Editorial: Are we doomed to repeat it?

Southington Observer

When the Town Council decided to reimburse Tom Lombardi for his legal expenses with the recent ethics complaint, it finally put to rest the issue. Now is the time to revisit our code of ethics, armed with the lessons learned from this botched investigation, and try to avoid a repeat performance.

When Southington enacted its ethics code on May 2, 1977, we were one of a handful of towns to lead the discussion. We are no longer leading that discussion.

That was clear when the final decision about attorney fees defaulted to the state regulations instead of checking our own precedents. The truth is that, regardless of the state statute, Southington had already established this policy back in April 1988 when, by an 8-1 vote, the council decided on a policy drawn up by former Town Attorney David Kelley: “The reasonable attorney fees…incurred by a Town appointed or elected unsalaried official in regards to a complaint against such a person which has been filed with the Town’s Board of Ethics, shall be reimbursed by the Town.”

There was an initial limit of $1,500, but we can all agree that attorney fees have escalated since 1988. Thankfully, our Town Attorney addressed the current costs before the council voted to approve them. For those that are still grumbling about the payment, it’s worth noting that our town policy, as well as the state regulation, makes no stipulation whether the person is found guilty or innocent. The intent was to protect unpaid municipal officials from these costs. That’s that.

Still, there are two issues that need to be addressed going forward. First, should we continue to shoulder the burden of costs with no insurance? Second, should we shore up our ethics code to become a leader in the state once again?

Payment for the attorney fees was denied by the town’s liability carrier—not because they cared whether Lombardi was innocent or guilty—but because those legal fees are not covered under the policy we purchased. We need to determine if we should purchase this coverage, or if we want to continue to accept the exposure. If it was $1,500 in 1988 and $25,000 in 2016, what will it be in 2030 or 2050?

The more glaring issue is the code, itself. Decisions to escalate complaints to the public level—thus exposing the town to attorney fees and more—is in the hands of a four-person board, with the help of a consulting attorney. What are the qualifications to serve on this board? Practically nothing.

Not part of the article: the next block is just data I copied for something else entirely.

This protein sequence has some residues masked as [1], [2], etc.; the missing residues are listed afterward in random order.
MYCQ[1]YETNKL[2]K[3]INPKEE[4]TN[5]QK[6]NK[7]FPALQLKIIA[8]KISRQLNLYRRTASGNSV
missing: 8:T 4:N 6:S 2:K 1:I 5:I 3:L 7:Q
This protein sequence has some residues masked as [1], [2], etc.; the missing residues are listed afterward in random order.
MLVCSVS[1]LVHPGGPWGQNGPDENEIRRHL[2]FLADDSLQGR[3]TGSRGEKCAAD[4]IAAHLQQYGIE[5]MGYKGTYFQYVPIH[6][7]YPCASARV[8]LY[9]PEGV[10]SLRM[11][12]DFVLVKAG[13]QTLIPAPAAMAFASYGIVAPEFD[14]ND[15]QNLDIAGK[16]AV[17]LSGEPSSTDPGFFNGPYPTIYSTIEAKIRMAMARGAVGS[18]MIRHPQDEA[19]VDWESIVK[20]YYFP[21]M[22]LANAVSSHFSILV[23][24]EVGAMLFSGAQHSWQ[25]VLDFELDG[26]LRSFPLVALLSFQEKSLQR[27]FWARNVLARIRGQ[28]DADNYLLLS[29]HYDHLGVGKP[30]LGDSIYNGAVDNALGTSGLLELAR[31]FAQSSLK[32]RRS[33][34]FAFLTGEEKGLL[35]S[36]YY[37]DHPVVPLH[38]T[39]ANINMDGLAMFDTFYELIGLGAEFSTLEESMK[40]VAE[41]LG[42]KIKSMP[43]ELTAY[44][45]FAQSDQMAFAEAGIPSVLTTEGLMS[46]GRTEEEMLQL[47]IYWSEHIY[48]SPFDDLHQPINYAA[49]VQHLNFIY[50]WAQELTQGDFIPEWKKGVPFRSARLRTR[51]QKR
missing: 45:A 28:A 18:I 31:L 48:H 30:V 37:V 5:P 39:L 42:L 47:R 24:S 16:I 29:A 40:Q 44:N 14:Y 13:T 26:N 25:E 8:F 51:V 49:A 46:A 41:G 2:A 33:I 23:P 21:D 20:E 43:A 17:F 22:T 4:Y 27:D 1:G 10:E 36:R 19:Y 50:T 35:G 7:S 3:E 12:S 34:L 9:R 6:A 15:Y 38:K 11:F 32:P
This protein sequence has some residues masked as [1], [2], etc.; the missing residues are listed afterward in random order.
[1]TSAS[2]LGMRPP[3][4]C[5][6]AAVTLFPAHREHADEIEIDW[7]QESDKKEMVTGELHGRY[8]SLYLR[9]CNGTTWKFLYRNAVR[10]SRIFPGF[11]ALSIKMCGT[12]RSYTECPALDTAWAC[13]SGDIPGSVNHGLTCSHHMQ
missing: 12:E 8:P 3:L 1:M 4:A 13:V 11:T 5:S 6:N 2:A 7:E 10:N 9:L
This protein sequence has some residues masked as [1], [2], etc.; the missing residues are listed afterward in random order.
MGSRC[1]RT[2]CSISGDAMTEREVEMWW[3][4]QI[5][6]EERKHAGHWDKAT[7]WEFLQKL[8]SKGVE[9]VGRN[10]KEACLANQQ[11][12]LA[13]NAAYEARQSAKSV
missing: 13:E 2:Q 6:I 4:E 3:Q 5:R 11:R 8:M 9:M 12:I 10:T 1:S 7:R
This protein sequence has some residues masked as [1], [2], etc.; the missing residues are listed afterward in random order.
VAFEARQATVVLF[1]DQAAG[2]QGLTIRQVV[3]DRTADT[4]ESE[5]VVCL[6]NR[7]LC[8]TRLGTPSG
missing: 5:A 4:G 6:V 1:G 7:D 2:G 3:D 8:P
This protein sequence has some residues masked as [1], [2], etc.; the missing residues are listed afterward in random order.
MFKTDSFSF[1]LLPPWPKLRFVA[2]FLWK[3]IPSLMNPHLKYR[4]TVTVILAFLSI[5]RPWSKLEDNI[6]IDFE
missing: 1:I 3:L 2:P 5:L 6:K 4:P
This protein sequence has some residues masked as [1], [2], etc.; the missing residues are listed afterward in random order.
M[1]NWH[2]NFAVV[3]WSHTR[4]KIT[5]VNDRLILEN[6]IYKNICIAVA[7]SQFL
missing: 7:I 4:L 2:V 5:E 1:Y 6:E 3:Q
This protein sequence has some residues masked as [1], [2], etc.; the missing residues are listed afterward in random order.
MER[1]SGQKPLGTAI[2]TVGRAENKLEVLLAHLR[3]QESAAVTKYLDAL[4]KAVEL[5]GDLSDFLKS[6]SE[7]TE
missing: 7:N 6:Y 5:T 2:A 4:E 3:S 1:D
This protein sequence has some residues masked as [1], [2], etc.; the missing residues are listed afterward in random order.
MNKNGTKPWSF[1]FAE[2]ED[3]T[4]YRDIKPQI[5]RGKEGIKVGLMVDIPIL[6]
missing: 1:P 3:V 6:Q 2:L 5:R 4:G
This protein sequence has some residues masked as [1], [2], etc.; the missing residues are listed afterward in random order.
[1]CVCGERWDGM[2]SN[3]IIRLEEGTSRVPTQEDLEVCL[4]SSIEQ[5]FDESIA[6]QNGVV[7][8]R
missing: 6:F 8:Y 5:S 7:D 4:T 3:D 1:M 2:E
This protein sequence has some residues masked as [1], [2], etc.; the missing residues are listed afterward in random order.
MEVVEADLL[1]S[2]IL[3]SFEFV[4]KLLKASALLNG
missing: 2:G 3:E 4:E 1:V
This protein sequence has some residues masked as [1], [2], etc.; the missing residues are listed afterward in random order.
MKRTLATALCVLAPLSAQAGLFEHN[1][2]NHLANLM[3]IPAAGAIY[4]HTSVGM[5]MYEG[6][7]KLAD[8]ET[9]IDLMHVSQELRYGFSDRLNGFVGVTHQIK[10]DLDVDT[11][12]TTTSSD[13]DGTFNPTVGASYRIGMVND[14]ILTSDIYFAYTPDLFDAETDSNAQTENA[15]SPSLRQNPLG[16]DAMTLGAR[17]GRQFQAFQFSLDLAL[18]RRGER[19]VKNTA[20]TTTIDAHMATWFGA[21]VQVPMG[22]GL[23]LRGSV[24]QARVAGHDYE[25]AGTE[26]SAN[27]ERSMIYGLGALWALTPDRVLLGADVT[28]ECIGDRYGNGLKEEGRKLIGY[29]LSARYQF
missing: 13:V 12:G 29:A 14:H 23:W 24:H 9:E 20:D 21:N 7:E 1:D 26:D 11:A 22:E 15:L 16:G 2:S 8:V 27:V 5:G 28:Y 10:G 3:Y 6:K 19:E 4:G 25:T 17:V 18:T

The only qualification is that the board shall be composed of “resident electors, to be appointed by the Town Council” and an even distribution of members by party.  The way it works is the parties appoint them, and that’s it.

Although nobody questions the character of anybody on the current board, it is usually comprised of business leaders, former politicians, bankers, investment advisors, real estate agents, and an occasional attorney. There is no way to be sure that anybody nominated can run a legal investigation, follow procedures at hearings, or make a legal judgment that will hold up on appeal. Even a licensed attorney might have no experience with courtroom procedure or trial law. We leave this decision to party leaders? That’s a horrible thought. It was clear from this last debacle that politics trumps good judgment when it comes to our town’s party leaders.

This is even more important considering that the town has to pay the lawyers for defendants so that they can punch holes in our investigations and point out errors in our legal procedures so that decisions can be overturned in appeal.

We need to establish qualifications for board members. We need to vet them in a public process, and we need to give them training. It’s time to fix the code or forget about it.

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